Marital status was classified as either married or unmarried, then reanalysed as married versus single, separated, divorced or widowed.
Researchers also compared survival rates of married cancer patients with survival benefits of chemotherapy, as found by published scientific trials.
What were the basic results?
The researchers found that married cancer patients were:
- less likely than unmarried patients to be diagnosed with metastatic disease (adjusted odds ratio [OR], 0.83; 95% confidence interval [CI], 0.82 to 0.84)
- more likely than unmarried patients to receive appropriate treatment (adjusted OR, 1.53; 95% CI, 1.51 to 1.56)
- less likely than unmarried patients to die as a result of their cancer after adjusting for demographics, stage, and treatment (adjusted hazard ratio, 0.80; 95% CI, 0.79 to 0.81)
These associations remained significant when each individual cancer was analysed.
The benefit associated with marriage was greater in men than women for all outcome measures.
For prostate, breast, colorectal, esophageal, and head/neck cancers, the survival benefit associated with marriage was larger than the published survival benefit of chemotherapy.
How did the researchers interpret the results?
The researchers point out that their results suggest that unmarried patients are at significantly higher risk of late diagnosis, undertreatment, and death resulting from their cancer. The study highlights the potentially significant impact that social support can have on cancer detection, treatment, and survival, they argue.
In an accompanying press release, the study’s lead author, Paul Nguyen, MD, a radiation oncologist at Dana-Farber and Brigham and Women's, said: “We don't just see our study as an affirmation of marriage, but rather it should send a message to anyone who has a friend or a loved one with cancer: by being there for that person and helping them navigate their appointments and make it through all their treatments, you can make a real difference to that person's outcome".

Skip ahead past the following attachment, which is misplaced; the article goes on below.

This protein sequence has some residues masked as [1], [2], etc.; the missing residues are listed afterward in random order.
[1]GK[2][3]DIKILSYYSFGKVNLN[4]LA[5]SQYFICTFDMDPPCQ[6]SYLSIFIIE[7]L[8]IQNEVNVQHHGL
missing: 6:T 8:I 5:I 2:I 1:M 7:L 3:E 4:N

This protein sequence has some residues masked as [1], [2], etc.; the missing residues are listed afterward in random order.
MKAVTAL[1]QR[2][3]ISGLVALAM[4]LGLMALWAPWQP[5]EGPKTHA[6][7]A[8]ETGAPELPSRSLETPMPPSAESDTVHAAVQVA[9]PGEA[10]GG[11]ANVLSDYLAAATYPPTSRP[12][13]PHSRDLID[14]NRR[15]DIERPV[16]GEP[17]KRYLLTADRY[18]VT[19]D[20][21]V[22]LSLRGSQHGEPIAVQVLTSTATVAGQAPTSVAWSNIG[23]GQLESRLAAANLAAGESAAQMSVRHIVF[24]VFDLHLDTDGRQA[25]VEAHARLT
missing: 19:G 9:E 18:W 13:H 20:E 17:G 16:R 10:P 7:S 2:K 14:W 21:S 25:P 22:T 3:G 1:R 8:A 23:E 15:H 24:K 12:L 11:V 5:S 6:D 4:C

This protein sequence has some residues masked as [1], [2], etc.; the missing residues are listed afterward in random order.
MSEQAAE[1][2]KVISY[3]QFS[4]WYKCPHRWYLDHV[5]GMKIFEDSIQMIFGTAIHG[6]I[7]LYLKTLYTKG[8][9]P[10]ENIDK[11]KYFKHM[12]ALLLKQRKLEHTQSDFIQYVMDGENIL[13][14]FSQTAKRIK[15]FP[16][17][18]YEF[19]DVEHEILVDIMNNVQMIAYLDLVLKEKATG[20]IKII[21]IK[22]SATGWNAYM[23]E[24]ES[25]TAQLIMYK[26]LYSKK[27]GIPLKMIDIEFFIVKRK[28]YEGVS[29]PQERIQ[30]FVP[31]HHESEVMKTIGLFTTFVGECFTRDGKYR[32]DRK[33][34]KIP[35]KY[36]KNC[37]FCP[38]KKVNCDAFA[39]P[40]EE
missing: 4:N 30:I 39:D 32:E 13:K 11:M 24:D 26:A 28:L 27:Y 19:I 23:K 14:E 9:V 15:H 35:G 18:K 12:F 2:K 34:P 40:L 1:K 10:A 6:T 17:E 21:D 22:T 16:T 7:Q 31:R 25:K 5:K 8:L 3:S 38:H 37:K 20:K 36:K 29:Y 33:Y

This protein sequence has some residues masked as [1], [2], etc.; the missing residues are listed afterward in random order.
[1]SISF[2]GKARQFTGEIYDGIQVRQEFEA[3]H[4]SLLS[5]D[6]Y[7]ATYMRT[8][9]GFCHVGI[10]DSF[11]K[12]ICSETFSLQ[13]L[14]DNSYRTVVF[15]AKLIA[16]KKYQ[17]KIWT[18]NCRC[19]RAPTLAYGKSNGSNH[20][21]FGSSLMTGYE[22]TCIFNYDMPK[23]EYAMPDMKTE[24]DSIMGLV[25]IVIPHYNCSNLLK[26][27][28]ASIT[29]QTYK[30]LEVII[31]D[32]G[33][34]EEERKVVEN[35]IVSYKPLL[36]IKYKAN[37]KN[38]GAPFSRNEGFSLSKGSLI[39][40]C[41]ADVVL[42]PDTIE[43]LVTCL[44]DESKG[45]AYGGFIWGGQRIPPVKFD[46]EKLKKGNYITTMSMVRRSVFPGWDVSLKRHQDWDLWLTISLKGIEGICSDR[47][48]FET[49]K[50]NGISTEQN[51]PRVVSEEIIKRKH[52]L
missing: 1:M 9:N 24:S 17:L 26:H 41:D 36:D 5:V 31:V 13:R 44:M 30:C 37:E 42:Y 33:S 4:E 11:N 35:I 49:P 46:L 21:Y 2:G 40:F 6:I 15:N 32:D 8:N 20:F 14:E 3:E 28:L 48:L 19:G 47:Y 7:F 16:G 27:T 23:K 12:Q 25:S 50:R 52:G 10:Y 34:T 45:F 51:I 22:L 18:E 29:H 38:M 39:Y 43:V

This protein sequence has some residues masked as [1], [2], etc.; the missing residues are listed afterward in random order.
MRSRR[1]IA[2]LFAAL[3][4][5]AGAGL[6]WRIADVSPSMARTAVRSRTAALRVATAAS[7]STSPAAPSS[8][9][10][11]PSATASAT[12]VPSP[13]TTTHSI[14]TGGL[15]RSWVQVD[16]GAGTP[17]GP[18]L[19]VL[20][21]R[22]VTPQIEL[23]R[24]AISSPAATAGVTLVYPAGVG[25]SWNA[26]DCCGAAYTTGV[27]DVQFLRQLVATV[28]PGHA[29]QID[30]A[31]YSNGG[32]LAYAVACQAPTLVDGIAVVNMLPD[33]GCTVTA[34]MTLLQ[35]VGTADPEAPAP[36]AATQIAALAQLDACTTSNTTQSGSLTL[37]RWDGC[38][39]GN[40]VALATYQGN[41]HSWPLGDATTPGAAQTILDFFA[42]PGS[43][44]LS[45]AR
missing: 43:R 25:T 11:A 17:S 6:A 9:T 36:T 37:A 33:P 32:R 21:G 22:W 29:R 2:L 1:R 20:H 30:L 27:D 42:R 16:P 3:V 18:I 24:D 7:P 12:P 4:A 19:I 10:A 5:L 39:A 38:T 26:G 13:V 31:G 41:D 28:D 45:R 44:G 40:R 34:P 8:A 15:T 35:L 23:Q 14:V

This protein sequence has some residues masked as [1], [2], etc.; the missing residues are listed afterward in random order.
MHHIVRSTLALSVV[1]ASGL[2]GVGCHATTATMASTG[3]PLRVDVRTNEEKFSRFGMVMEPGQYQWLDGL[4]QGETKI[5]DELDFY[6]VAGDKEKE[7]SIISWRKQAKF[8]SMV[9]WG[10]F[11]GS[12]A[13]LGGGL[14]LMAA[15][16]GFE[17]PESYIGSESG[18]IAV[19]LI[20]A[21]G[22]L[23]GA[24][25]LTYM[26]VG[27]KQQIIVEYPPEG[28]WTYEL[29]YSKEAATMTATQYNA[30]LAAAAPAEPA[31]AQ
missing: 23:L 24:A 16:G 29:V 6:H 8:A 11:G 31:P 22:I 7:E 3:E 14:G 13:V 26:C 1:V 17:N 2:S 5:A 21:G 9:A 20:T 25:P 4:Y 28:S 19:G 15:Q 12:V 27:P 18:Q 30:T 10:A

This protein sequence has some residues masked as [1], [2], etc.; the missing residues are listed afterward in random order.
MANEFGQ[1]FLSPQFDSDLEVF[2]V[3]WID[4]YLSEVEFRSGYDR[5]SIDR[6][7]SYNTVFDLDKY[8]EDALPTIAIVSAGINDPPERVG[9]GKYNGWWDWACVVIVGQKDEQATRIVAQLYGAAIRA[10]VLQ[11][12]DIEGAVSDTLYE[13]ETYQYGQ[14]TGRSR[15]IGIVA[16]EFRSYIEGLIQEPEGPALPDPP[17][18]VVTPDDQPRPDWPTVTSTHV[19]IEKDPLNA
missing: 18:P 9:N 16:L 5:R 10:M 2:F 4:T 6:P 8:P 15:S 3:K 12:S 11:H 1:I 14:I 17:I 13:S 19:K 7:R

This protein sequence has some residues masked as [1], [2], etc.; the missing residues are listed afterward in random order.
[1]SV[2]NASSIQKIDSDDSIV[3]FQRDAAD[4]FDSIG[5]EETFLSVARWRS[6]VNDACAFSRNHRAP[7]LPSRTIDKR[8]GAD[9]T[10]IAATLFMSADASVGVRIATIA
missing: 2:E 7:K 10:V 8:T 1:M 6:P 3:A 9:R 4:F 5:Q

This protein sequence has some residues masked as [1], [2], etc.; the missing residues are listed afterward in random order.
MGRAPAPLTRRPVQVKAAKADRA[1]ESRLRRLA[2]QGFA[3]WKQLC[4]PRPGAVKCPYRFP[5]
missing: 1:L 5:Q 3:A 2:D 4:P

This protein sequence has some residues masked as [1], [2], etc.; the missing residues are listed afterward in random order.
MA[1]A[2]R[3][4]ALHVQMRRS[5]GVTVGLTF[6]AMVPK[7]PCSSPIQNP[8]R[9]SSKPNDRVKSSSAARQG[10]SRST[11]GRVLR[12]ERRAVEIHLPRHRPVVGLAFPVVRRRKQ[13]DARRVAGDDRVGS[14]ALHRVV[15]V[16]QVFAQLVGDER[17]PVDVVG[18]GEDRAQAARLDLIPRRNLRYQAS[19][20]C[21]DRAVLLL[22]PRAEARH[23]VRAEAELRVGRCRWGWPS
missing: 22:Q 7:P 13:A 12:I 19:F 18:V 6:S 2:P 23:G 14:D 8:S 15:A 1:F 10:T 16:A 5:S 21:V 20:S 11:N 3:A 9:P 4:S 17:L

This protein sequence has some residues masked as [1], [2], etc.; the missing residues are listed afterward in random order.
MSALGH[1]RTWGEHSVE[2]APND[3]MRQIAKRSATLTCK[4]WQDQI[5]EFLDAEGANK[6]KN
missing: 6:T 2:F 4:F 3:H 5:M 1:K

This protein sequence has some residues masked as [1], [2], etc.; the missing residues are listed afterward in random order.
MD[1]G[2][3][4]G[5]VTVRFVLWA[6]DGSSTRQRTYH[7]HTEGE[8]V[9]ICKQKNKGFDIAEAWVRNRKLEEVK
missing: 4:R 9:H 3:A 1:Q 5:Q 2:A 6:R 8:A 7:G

The findings of this study suggest that the close support often provided by marriage may make a difference to the stage at which cancer is diagnosed, whether it is treated appropriately and whether the patient survives the disease.
However, as the authors point out it had several limitations:
- it did not take account of unmarried, cohabiting partners. This group would have been classified as unmarried, yet they might be expected to show similar benefits in cancer outcomes to those who are married – however as the researchers pointed out, as the study mainly involved older American citizens, demographic factors would suggest that the majority of these people who were cohabiting would also be married
- the results may not apply to less common cancers not evaluated in this study
- the study had no data related to actual ‘real world’ chemotherapy outcomes – it relied on previously published research which may not be applicable to actual individual cases
- for some patients – for example, those with early prostate cancer – it may have actually been better in terms of the patient’s interests to withhold appropriate treatment – many men will live the rest of their lives without being severely affected by the cancer
- it did not take account of data on smoking and alcohol use, both of which may influence cancer survival
- it is possible that in the US, married couples have greater access than single people to cancer treatments, due to the lack of public healthcare that is freely available to all citizens
Overall, it is also possible that some as yet unmeasured factor may explain the association between marriage and better outcomes. Although as the authors point out, widowed patients also displayed poorer outcomes than those who were married, suggesting that lack of social support rather than some unmeasured confounder, is the true driver of these results.
In conclusion, the findings are of interest but should be viewed with caution.
A final point to raise, as mentioned in the press release, is that if there is a benefit, it is unlikely to be due to having a wedding ring on your finger, but rather to having access to a network of social support.